– By Kristina Lee
Who doesn’t like a good tease? Over 5 million YouTube viewers of Kate Upton washing the new Mercedes CLA in slow motion, that’s who. Watching the latest “tease,” pun intended, from Mercedes Benz, where the Sports Illustrated model shamelessly flaunts her body in front of the camera for a quick minute, makes it easy to figure out why. Oh, did I mention, that sprinkling throughout the video are shots of the car itself too?
Regardless of whether or not the car itself is memorable, the teaser has not only been watched by countless sports fans, but also caught the attention of the Parents Television Council claiming it to be a “step back for feminism.” The latter could be a debate best saved for a future blog post, but either way, the teaser is enjoying sky-rocketing views well before the full commercial airs during the game.
When it comes to the super bowl, we are finding that commercials traditionally meant to air on the day of the championship game have started to pop up well before the big event. Each year, not only does the most watched American broadcast generate buzz around the teams who make it to the finals, but the notorious super bowl commercials themselves also share the limelight.
As Todd Wasserman has promptly reported, last year YouTube’s research indicated that the ads uploaded online before the game enjoyed an average of 9 million views over the 1.3 million views of those that didn’t. While this trend has not been embraced by all who have bought ad space for the super bowl, many are finding a middle ground, they’re called teasers.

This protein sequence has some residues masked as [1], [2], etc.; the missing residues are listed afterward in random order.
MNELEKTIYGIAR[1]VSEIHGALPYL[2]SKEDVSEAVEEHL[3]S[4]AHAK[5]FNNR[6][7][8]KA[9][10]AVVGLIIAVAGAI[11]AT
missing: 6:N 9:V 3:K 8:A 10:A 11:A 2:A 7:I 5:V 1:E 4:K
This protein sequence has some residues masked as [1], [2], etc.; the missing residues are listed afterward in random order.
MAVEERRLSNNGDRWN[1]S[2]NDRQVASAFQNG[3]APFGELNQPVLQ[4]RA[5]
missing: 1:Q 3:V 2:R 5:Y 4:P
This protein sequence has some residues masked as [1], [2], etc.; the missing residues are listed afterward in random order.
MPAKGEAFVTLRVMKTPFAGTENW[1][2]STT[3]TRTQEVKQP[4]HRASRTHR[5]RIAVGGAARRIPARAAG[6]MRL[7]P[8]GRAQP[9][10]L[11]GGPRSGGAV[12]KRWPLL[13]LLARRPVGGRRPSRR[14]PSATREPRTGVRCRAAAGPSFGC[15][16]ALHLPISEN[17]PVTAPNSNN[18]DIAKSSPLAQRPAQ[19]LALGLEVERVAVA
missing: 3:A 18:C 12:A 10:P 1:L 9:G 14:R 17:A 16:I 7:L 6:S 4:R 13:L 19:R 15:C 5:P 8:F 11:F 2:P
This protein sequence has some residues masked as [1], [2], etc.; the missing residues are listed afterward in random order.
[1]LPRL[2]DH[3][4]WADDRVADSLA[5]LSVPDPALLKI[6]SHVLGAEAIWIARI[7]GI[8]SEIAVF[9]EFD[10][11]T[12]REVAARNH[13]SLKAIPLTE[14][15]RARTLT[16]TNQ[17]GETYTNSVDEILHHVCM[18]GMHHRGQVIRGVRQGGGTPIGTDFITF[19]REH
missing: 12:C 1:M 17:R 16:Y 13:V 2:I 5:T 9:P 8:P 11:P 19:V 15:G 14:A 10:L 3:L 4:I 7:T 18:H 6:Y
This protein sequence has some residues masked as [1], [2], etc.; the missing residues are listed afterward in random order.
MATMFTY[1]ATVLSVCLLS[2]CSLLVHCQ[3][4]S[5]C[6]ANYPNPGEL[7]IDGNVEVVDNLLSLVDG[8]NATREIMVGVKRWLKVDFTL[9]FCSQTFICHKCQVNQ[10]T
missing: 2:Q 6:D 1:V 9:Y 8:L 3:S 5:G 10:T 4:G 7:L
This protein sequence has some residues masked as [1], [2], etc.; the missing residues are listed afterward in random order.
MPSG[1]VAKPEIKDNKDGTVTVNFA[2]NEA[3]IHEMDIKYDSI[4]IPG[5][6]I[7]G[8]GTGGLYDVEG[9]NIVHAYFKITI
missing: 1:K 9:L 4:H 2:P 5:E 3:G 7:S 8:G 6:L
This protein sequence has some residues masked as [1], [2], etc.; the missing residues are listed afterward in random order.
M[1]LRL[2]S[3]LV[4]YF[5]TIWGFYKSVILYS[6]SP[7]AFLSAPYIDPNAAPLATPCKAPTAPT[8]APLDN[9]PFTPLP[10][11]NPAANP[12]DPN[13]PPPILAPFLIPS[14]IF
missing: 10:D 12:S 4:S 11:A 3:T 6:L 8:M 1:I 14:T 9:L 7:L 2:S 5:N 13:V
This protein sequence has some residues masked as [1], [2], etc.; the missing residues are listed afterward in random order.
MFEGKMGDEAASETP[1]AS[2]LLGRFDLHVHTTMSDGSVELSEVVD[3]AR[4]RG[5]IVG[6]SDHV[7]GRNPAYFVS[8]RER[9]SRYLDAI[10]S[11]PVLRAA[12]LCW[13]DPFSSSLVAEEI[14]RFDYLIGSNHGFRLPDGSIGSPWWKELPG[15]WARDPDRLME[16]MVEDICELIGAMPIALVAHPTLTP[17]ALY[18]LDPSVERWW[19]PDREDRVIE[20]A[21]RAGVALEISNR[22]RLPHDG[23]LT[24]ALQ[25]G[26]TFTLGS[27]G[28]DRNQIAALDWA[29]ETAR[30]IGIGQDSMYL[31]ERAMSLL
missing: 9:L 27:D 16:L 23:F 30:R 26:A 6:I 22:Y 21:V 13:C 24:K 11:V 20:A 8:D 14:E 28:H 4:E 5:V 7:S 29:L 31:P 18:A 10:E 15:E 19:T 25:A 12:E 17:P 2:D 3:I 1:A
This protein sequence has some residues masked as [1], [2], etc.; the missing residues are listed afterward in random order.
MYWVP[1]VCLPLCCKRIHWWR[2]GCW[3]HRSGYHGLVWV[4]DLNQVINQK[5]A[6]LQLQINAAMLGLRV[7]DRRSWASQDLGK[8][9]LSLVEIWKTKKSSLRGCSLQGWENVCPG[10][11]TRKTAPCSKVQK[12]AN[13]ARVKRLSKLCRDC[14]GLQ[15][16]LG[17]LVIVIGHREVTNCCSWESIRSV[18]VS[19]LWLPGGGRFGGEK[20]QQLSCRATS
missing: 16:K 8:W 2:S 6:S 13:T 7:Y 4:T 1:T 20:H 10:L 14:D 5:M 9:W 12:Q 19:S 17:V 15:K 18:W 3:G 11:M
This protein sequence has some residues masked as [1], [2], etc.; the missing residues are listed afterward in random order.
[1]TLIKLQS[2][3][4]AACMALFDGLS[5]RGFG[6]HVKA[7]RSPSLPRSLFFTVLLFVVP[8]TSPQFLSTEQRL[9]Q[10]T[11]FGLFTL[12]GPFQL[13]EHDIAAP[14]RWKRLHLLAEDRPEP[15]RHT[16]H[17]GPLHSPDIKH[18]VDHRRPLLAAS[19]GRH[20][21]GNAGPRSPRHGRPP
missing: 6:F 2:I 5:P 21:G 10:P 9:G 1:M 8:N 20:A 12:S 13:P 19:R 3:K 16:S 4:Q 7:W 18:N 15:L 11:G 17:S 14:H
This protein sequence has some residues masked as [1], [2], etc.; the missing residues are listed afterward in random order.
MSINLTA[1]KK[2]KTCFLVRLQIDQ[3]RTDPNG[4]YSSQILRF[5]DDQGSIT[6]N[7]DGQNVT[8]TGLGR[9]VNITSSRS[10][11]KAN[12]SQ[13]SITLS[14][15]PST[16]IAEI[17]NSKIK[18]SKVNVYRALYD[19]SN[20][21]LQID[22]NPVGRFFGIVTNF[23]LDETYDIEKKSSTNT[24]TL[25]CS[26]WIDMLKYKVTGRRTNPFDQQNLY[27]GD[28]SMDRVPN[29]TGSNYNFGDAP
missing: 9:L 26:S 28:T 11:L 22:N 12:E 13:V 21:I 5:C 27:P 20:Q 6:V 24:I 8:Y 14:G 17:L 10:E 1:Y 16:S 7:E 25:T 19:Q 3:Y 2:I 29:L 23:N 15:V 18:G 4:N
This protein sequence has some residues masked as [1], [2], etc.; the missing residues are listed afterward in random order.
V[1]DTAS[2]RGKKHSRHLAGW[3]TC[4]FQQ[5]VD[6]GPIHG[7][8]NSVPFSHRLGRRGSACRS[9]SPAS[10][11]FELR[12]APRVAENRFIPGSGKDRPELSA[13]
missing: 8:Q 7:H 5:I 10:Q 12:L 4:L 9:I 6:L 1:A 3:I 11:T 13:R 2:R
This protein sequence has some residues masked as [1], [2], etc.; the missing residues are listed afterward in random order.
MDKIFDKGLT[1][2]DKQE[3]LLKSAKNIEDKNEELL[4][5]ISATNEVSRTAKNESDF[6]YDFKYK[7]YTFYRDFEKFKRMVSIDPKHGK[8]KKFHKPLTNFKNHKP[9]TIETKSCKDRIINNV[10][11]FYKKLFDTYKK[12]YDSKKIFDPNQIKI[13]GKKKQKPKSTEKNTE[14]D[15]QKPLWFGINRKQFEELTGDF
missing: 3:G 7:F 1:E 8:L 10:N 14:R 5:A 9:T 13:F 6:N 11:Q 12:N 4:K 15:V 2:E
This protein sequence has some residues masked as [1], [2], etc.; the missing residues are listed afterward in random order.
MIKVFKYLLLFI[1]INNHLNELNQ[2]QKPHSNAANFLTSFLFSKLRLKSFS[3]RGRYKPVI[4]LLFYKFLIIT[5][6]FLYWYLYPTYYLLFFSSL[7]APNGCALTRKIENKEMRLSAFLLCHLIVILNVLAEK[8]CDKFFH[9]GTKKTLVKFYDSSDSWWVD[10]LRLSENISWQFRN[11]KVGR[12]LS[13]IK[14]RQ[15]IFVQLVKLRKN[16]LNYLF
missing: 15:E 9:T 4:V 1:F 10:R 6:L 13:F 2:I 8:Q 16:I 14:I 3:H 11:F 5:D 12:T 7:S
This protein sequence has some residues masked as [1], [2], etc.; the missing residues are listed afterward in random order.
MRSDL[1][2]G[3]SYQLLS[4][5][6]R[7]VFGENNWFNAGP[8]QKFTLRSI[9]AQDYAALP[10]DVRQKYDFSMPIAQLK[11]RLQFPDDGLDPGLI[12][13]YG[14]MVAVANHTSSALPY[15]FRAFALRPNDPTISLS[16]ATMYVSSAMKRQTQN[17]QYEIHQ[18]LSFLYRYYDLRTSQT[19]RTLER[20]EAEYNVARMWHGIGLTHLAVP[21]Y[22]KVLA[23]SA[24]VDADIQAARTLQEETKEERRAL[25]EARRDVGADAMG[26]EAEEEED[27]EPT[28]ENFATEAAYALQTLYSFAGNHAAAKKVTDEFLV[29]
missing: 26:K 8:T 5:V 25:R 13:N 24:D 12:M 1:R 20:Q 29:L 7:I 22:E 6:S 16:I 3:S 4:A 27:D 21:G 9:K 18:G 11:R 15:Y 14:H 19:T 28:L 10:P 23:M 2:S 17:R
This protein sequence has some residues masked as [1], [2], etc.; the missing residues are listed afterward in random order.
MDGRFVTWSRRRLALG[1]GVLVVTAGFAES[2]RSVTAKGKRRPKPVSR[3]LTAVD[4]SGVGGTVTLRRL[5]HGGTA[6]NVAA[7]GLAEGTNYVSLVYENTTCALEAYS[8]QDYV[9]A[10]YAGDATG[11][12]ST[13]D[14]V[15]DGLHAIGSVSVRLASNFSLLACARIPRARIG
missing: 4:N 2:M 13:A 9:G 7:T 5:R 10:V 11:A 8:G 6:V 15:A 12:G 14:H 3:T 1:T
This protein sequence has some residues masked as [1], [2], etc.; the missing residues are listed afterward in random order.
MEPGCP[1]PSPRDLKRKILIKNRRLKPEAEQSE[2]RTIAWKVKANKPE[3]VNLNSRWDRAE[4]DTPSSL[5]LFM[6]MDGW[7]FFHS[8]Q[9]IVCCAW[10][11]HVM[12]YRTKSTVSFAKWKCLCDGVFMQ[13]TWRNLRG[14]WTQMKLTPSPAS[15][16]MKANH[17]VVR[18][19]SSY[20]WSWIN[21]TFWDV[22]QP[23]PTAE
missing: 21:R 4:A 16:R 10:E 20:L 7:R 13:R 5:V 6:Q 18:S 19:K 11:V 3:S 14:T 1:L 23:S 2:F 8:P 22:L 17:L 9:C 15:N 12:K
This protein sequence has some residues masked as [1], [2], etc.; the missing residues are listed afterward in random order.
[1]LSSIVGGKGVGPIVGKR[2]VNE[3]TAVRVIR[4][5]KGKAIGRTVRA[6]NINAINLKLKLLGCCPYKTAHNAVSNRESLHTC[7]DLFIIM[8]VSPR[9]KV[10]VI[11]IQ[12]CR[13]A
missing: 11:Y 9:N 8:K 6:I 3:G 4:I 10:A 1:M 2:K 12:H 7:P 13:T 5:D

The marketers from Mercedes, Budlight and Volkswagen, just to name a few, hire the best creative teams who are tasked to put together a “kick-ass,” memorable commercial. Shock value and extreme (sometimes borderline vulgar) humor tend to dominate the commercials that are aired and get viewed by millions.
While the numbers don’t lie, and if we look strictly at views, these commercials have hit the ball out of the park. However, does racking up numbers mean better marketing? What about the actual message, which in the case of Mercedes, should have been about the car? Comments that dominate the YouTube video page already prove that the car’s assets were totally overshadowed by Kate Upton’s assets. On the same breath, many might just be anticipating the full commercial when it airs on game day. Some would even argue that Mercedes achieved its goal in generating buzz around the car. Teasers in general tend to hook us, and while sacrificing a certain element of surprise, especially through social media, they do garner a lot of free publicity.
What are your thoughts on teasers? Are they effective in almost every campaign? If you’re not a diehard football fan, will your channel surfing be interrupted by tuning in to watch the commercials? Is cheap publicity the way to go?